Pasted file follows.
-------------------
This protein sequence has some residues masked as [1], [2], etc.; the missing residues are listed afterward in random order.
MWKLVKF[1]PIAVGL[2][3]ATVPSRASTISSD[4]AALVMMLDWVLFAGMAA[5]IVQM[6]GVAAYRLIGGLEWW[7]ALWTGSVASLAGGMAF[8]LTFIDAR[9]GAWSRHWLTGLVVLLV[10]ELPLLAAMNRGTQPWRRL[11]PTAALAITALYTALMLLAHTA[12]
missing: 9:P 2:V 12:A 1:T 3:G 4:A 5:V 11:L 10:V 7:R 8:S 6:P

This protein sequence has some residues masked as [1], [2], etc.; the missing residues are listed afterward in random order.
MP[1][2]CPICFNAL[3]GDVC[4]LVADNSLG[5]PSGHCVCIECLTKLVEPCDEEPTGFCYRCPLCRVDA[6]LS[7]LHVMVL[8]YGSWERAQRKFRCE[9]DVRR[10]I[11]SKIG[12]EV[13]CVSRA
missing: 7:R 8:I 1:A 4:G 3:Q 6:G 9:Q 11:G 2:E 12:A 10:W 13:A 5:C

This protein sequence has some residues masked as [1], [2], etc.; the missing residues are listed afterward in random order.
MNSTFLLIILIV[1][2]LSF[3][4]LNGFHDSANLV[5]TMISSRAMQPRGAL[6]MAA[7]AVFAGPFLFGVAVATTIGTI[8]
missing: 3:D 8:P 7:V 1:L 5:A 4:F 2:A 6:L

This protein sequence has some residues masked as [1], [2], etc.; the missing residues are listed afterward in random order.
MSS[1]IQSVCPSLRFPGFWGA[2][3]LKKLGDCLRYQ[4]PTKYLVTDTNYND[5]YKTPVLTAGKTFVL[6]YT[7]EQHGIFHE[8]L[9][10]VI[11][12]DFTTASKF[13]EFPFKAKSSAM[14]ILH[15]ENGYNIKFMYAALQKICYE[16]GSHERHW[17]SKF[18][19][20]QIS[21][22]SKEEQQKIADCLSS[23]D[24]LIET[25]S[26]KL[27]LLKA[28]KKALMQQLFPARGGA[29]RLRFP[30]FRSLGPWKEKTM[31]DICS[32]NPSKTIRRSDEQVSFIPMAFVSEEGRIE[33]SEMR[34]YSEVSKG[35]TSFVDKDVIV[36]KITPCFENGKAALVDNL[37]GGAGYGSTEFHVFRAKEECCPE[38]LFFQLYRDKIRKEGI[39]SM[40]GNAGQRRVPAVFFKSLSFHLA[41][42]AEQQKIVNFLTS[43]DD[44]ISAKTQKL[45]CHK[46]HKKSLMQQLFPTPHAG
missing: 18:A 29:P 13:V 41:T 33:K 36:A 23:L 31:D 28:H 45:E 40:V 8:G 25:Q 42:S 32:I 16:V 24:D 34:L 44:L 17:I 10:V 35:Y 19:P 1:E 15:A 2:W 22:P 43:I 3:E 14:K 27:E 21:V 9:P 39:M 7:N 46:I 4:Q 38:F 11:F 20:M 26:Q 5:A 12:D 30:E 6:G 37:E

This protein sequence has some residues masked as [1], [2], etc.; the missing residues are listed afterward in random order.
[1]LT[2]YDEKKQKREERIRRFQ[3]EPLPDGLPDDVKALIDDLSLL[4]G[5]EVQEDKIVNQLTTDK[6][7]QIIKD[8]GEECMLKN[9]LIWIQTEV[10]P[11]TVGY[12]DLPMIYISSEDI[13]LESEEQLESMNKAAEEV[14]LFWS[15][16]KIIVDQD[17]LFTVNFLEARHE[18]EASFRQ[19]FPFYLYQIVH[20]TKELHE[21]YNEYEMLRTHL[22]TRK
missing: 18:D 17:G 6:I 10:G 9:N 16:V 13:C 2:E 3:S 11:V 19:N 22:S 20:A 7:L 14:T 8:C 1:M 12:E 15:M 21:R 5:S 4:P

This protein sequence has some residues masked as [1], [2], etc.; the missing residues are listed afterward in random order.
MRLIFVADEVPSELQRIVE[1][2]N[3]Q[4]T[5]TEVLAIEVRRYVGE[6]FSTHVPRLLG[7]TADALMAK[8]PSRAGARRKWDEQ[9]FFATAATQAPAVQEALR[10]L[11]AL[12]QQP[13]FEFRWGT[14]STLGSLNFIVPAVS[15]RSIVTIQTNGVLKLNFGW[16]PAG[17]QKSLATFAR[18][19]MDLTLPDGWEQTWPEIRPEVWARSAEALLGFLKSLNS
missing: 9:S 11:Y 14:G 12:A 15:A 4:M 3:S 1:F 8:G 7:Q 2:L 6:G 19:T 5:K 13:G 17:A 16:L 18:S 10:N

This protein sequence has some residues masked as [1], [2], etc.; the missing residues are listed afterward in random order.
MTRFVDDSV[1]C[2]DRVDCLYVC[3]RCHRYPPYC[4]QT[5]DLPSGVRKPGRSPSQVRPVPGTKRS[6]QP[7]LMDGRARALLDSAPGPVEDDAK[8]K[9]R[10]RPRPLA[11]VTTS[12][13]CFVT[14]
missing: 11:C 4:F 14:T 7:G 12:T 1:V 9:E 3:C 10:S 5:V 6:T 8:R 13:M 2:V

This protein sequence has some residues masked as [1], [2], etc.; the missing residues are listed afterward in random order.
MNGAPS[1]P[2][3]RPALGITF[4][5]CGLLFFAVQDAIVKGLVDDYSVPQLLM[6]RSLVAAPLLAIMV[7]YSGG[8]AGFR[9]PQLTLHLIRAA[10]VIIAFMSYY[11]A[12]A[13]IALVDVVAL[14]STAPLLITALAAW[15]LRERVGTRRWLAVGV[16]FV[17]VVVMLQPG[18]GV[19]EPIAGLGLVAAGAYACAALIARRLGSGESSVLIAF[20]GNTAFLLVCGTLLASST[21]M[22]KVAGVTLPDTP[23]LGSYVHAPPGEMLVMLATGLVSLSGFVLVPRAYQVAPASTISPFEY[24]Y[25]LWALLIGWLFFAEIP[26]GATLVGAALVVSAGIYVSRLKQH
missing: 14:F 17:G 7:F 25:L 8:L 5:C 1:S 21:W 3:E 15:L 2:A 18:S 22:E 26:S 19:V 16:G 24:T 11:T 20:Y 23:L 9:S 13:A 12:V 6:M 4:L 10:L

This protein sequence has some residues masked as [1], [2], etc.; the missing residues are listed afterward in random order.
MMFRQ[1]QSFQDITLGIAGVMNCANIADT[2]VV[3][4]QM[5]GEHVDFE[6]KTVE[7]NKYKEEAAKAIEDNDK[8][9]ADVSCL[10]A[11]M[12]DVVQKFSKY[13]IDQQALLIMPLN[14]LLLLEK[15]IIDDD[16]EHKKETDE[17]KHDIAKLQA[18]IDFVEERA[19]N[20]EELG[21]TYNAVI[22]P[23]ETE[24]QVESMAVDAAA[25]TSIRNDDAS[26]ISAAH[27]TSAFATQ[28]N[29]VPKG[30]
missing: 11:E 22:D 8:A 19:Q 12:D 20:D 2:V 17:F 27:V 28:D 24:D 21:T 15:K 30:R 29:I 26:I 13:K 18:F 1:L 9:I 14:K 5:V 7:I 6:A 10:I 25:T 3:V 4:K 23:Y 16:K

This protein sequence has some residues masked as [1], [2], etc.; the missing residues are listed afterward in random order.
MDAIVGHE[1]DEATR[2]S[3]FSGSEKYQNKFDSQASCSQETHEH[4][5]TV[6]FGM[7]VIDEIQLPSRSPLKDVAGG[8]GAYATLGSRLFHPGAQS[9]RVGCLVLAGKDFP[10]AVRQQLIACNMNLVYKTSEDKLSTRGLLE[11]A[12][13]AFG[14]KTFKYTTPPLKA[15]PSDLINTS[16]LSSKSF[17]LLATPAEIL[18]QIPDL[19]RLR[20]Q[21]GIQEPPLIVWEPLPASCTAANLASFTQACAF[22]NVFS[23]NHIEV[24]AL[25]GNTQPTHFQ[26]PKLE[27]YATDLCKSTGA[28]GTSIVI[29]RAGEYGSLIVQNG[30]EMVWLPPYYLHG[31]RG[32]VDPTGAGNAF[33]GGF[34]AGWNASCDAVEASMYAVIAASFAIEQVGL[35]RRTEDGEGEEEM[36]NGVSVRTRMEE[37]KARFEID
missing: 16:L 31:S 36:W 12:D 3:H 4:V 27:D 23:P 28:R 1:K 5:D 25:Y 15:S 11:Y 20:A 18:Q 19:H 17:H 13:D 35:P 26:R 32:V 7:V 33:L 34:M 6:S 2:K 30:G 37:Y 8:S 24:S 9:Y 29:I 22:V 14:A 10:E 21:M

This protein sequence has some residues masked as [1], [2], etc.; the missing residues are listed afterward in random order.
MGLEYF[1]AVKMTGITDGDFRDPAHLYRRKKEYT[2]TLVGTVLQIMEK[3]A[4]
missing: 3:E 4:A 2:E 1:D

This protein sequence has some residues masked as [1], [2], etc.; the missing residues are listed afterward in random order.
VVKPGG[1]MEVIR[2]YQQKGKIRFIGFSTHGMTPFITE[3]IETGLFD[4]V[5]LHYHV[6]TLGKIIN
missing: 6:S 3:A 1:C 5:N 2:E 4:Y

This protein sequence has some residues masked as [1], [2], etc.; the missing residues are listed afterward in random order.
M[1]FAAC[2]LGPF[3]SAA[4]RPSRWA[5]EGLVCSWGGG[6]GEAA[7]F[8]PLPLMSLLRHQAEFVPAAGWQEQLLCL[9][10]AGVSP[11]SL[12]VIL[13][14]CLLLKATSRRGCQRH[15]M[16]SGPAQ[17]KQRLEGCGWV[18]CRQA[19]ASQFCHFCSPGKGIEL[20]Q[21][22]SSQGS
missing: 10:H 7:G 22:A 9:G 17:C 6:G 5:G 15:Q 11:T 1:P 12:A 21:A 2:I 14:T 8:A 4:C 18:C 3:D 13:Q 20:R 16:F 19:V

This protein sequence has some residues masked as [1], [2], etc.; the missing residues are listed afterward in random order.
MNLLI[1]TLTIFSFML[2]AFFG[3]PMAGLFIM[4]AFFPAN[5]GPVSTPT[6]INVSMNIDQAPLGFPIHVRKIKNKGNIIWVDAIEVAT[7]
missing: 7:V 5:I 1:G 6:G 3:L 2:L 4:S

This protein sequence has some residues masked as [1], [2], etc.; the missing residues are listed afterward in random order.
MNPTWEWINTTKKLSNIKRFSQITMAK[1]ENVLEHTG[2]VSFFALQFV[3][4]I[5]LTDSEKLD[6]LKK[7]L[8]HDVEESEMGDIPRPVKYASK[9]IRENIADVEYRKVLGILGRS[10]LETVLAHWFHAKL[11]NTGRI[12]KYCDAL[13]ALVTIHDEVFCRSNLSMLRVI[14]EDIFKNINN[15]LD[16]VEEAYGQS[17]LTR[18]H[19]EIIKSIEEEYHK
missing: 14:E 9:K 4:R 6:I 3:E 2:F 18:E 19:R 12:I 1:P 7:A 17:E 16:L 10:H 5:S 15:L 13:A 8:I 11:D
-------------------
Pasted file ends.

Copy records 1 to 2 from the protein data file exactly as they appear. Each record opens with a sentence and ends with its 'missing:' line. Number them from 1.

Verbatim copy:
This protein sequence has some residues masked as [1], [2], etc.; the missing residues are listed afterward in random order.
MWKLVKF[1]PIAVGL[2][3]ATVPSRASTISSD[4]AALVMMLDWVLFAGMAA[5]IVQM[6]GVAAYRLIGGLEWW[7]ALWTGSVASLAGGMAF[8]LTFIDAR[9]GAWSRHWLTGLVVLLV[10]ELPLLAAMNRGTQPWRRL[11]PTAALAITALYTALMLLAHTA[12]
missing: 9:P 2:V 12:A 1:T 3:G 4:A 5:V 11:L 10:V 7:R 8:S 6:P

This protein sequence has some residues masked as [1], [2], etc.; the missing residues are listed afterward in random order.
MP[1][2]CPICFNAL[3]GDVC[4]LVADNSLG[5]PSGHCVCIECLTKLVEPCDEEPTGFCYRCPLCRVDA[6]LS[7]LHVMVL[8]YGSWERAQRKFRCE[9]DVRR[10]I[11]SKIG[12]EV[13]CVSRA
missing: 7:R 8:I 1:A 4:G 3:Q 6:G 9:Q 11:G 2:E 12:A 10:W 13:A 5:C